Turkey is in turmoil. Ethnic Turks in Germany keep a close watch as mass anti-government protests continue day after day. Naturally, they all have their own opinions.
In spite of the most massive protests ever during his term of office, Turkish Prime Minister Recep Tayyip Erdogan has left the country for an official visit to several North African states. He is watching developments in Turkey from afar, as are the many Turks living in Germany.
Berrin Alpeck, who lives in Berlin, is constantly on the phone with friends and relatives in Turkey. "During the day, they go to work, and in the evening they join the demonstrations," Alpeck says, adding she understands the peoples' anger: "They are taking to the streets for freedom and their democratic rights. People in Turkey feel monitored and confined."
The Turkish mainstream media are a good example, says Ufuk Yaltirakli, who often watches Turkish TV broadcasts in Berlin. At first, the protests were not even mentioned, he says. Fearing state restrictions, broadcasters apparently censored themselves: "While the US news channel CNN ran reports on the protests, Turkish CNN showed animal documentaries."
Freedom of expression
Kenan Kolat was in Istanbul when the protests erupted. The head of the Berlin-based Turkish Community in Germany told Deutsche Welle he saw tens of thousands of people march in a peaceful demonstration, "many of them for the first time in their lives." Everyone took to the streets, and it wasn't just the usual splinter groups, he said - that made it special.
The Istanbul protests reminded him of the German protests against the Stuttgart 21 railway and urban development project, Kolat said. Both were directed against construction plans. Plans to remove trees in Istanbul's Gezi park in Taksim Square, in order to rebuild an Ottoman-era barracks which once stood there, but which would now house cafés, museums and possibly a shopping center sparked the protests. Meanwhile, the protests have taken a different tack, and are directed at Erdogan and his all-too-autocratic style of government. Demonstrators accuse the prime minister of imposing conservative Islamic values on the entire country, for instance by introducing strict new laws regulating the sale of alcohol.
Speak out against violence
Kolat, who experienced the heavy-handed police response first-hand, condemned the use of tear gas and water cannons to disperse the protesters: "I could not breathe; I was also affected by the tear gas." His deputy Hilmi Kaya Turan was injured by a cartridge from a tear gas gun.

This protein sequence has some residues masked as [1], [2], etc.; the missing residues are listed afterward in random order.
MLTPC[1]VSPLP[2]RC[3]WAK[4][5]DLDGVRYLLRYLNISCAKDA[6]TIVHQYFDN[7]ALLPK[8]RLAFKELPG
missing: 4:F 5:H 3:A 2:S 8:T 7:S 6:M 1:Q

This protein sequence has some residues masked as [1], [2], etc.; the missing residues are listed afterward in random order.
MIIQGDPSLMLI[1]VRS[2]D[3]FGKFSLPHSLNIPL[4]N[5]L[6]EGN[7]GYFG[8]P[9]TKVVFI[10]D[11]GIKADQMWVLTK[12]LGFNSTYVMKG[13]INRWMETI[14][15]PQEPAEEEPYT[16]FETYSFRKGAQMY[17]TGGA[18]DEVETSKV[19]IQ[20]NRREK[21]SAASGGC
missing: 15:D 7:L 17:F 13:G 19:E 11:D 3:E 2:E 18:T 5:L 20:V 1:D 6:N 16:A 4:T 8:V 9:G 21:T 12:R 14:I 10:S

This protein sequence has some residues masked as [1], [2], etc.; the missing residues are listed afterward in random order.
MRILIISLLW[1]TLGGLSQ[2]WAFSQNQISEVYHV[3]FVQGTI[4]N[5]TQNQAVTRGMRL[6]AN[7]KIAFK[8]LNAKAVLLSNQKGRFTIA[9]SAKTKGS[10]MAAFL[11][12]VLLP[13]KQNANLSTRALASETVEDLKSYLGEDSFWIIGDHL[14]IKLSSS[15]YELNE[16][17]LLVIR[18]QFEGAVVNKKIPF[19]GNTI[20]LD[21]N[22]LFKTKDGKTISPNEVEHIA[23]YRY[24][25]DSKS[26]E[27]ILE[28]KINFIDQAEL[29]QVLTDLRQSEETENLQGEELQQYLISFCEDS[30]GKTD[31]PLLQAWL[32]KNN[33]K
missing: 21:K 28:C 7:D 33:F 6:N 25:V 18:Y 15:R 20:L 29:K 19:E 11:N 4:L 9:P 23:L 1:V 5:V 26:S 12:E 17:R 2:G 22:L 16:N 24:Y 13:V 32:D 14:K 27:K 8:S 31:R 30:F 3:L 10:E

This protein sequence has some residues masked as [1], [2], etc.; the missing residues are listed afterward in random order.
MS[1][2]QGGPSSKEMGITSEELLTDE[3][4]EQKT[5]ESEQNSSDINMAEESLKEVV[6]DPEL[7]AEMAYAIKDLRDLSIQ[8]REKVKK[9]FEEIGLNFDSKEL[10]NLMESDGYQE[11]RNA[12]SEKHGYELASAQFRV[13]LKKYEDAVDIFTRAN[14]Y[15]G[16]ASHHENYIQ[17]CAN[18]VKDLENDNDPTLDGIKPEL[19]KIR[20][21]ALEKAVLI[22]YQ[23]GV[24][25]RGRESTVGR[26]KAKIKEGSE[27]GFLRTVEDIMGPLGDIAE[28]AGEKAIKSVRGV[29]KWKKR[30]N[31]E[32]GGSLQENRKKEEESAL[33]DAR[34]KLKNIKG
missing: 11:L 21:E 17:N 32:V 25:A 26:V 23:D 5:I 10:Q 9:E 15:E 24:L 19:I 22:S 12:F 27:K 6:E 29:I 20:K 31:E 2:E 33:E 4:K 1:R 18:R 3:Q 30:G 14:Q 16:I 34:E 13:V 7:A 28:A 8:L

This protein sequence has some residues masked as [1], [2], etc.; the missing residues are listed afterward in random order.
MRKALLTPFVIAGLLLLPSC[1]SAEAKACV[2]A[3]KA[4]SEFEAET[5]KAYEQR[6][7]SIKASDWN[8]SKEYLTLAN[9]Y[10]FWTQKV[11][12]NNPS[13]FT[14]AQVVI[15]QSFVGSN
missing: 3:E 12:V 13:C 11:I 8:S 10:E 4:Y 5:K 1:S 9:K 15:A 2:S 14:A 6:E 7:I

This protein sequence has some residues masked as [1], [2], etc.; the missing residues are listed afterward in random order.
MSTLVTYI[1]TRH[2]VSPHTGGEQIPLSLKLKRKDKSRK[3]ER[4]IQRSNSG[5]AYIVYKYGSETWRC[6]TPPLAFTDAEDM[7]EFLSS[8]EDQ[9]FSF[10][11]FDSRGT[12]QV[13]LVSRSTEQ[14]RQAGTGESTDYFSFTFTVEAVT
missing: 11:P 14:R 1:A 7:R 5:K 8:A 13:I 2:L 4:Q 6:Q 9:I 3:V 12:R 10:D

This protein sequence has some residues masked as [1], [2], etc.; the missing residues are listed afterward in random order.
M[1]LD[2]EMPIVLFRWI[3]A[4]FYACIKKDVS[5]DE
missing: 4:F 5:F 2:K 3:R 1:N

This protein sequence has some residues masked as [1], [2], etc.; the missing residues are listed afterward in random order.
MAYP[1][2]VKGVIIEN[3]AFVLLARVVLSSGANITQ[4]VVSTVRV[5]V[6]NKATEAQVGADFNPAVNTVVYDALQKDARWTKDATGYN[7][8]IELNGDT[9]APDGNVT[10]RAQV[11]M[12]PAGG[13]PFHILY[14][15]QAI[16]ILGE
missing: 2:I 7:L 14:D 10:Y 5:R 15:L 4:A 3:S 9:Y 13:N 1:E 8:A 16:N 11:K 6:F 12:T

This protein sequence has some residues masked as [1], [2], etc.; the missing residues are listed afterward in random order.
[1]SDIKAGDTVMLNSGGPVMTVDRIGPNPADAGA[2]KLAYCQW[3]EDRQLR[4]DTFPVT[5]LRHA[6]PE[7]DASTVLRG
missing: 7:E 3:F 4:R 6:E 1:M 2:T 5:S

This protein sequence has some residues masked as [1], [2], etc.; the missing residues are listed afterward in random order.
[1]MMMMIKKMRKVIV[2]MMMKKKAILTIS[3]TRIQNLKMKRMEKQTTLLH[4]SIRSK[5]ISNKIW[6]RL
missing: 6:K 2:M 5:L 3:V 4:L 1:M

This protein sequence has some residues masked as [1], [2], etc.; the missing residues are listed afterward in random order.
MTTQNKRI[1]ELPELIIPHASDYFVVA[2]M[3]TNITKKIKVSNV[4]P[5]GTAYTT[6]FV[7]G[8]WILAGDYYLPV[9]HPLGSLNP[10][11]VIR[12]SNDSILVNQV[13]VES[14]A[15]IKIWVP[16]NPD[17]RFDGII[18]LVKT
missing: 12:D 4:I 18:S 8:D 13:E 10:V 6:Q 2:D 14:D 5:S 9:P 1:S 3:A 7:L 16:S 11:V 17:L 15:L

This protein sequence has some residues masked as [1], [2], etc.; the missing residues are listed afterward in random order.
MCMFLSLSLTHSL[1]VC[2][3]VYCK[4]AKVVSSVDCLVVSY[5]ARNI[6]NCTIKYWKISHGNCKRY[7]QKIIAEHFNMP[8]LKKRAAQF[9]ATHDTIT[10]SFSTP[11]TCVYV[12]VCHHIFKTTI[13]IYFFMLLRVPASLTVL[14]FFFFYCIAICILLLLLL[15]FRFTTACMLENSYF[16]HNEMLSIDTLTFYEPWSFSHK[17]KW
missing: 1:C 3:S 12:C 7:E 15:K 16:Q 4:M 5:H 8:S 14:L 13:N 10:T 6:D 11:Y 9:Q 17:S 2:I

Kolat urged the EU and the German government to find "clearer language" for Erdogan. He does not think it is enough that Turkish Deputy Prime Minister Bulent Arinc apologized to those injured in clashes on Tuesday, and he wants the police officials responsible for the violence to be punished. Kolat concluded that is the only way to find common ground for negotiations between the parties of conflict in Turkey.
While Bekir Yilmaz, head of the Turkish Community in Berlin, worries about the violence, he suspects the protests are spurred on by leftist opposition groups with the aim of toppling the government - a government that won more than 50 percent of the vote in the last elections. "They can't attack the government by democratic means, so now they are taking a different approach," he says, adding that these groups were taking advantage of a protest that had begun peacefully. Yilmaz said people must recognize that Erdogan's government has advanced the country over the past ten years, and that the majority of the Turkish people stand behind him.
Has the government learnt its lesson?
However, Bekir Yilmaz does not agree with Erdogan's response to the protests. The Turkish Prime Minister dismissed the protesters' demands and insisted foreign powers were behind the demonstrations. "Even as Prime Minister, you can't have your way, no matter what," Yilmaz says: even with 50 percent of the vote, a politician must listen carefully to different groups to ensure everyone can coexist in peace.
Meanwhile, Prime Minister Erdogan said in Morocco that the situation in Turkey appears to be calming down and that by the time he returns to Turkey on Thursday (06.06.2013), the disturbances would have dies down. But the protests are continuing, and although the police have largely withdrawn in Istanbul, in other cities, they are still taking a hard line.
Prostitution is legal in Germany, but sex workers are still stigmatized or viewed as victims even if they are prostitutes by choice. A draft law is set to give them more legal protections, but even it has detractors.
The meeting of the EU's interior and justice ministers in Riga has once again shown that when it comes to dealing with the growing Islamist terrorist threat, the EU is slow to react. Too slow, says DW's Bernd Riegert.
The German government was quick to announce plans to widen data retention against terrorism in response to this month's attacks in Paris. But Berlin already collects far more telecom metadata than many suspected.